They made the trip in a caravan of chartered buses, and had to take back roads because Interstate 29 north of Fargo was flooded, as were some other roads.
“The beds were already there so they had everything ready for us when we arrived,” said Dori Leslie, CHI Friendship’s president. “It was a really good situation for us in Grafton. It was a really good location.”
The decision to uproot so many disabled adults was difficult, she said. “We knew we had to find a safe place,” and also a place that could offer activities.
More than 100 Bethany residents ended up at St. Leo’s Catholic Church in Casselton, N.D. “We just kind of took over St. Leo’s as a Bethany site,” Stuhaug said.
Memory care residents were housed in a large room at the church. “That way we could keep an eye on everybody,” he said.
Some Bethany residents were placed at an empty unit at St. Catherine’s Living Center in Wahpeton, N.D.
In total, Bethany evacuated 375 residents across 20 sites in 18 communities in North Dakota and northeastern South Dakota.
“All the facilities that weren’t in the flood path really stepped up,” Stuhaug said.
Altogether, 2,500 hospital patients, nursing home residents and vulnerable adults were evacuated from Fargo, and hundreds more from Moorhead, during the record 2009 flood.
Essentia Health, located farther from the river and on higher ground, did not have to evacuate any patients.
"With everything else that was happening in our community, we wanted to stay operational to serve our patients in the community," said Nicole Christensen, Essentia's chief nursing officer. "We had contingencies in place for food, water, power, supplies and linen," with necessary staff available in-house.
Essentia, which did not require sandbag protection, was available to accept patients from other hospitals.
Hospital and nursing home administrators learned many lessons from the mass evacuation. Communications have improved, including a database state health officials keep of available beds, and many procedures were refined, administrators said.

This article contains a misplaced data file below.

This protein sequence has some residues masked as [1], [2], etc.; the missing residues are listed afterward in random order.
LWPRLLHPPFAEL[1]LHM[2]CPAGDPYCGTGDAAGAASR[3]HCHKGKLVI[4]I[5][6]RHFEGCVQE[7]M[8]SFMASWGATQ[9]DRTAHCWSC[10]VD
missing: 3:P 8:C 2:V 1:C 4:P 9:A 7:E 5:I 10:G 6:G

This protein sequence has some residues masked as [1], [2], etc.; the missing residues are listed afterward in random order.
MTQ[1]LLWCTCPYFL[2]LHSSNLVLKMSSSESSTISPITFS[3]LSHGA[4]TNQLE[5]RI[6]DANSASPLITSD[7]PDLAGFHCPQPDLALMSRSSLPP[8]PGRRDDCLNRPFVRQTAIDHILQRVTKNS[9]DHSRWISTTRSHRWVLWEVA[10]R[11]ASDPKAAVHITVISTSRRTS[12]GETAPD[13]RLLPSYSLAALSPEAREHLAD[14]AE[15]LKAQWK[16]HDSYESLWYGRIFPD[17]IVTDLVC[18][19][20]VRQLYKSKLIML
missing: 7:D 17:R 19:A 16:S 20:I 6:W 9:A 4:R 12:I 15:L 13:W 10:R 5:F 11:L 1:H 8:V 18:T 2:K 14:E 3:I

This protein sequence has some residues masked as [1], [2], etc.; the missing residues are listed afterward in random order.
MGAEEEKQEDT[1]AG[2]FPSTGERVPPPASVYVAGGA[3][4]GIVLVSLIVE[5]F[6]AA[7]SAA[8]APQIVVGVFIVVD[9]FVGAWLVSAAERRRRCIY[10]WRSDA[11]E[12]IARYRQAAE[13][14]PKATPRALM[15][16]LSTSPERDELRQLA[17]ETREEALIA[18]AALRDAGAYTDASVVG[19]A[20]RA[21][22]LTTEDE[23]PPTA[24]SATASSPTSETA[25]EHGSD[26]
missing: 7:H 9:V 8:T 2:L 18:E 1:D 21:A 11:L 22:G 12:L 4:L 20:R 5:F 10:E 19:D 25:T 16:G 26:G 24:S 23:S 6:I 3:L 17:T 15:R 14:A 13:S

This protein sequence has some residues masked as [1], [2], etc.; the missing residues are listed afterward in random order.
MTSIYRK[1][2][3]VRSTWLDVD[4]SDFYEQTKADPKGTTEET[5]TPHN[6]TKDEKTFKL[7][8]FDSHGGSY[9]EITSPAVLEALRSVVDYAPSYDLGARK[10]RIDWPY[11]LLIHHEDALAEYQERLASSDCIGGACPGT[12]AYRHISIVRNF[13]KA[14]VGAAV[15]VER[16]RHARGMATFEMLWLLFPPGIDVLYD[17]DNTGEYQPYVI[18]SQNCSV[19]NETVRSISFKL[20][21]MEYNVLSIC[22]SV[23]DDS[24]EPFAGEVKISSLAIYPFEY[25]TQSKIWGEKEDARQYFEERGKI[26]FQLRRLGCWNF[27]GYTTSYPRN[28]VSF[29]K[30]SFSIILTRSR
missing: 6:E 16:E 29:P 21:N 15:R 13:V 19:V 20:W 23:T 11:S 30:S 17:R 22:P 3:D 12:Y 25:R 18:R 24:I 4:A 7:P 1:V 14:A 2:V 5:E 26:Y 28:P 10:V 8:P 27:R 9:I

“A lot of good things came with that,” Stuhaug said.
Friendship’s Leslie agreed. “We definitely don’t want to repeat it, but we learned so many things.”
Much of the coordination for the evacuations was done behind the scenes by state and local public health officials. Officials had to act quickly to marshal resources and find beds for so many evacuees at once.
“Hectic is a kind word,” said Doug Murphy, emergency preparedness and response coordinator for Fargo Cass Public Health. “Evacuating a vulnerable population is a concern in any way, shape or form. That’s an emotional and stressful situation for those vulnerable populations.”
Because the 2009 flood fight was successful, however, Riewer worries it could cause complacency.
“I think everybody is proud of the work that has been done,” he said. “I worry that it’s going to create a false sense of confidence in our community. We’ve still got issues.”
Clay, Wilkin counties have new registry for vulnerable and at-risk populations
The Clay and Wilkin county public health departments encourage vulnerable and at-risk populations to register with their new emergency assistance request database.
During an emergency or disaster, the database will be used by emergency personnel to locate homes and prioritize first-responder services.
By identifying and engaging with at-risk and vulnerable populations in advance of a disaster, officials will be better able to assist.
Vulnerable and at-risk populations include those who are elderly, limited or non-English speaking, disabled as well as those who feel they cannot comfortably help themselves in a disaster.
County residents can find the registration database on their county website or can call their local public health department to register.
In Clay County, call 218-299-5220 or visit claycountymn.gov.
In Wilkin County, call 218-643-7122 or visit co.wilkin.mn.us.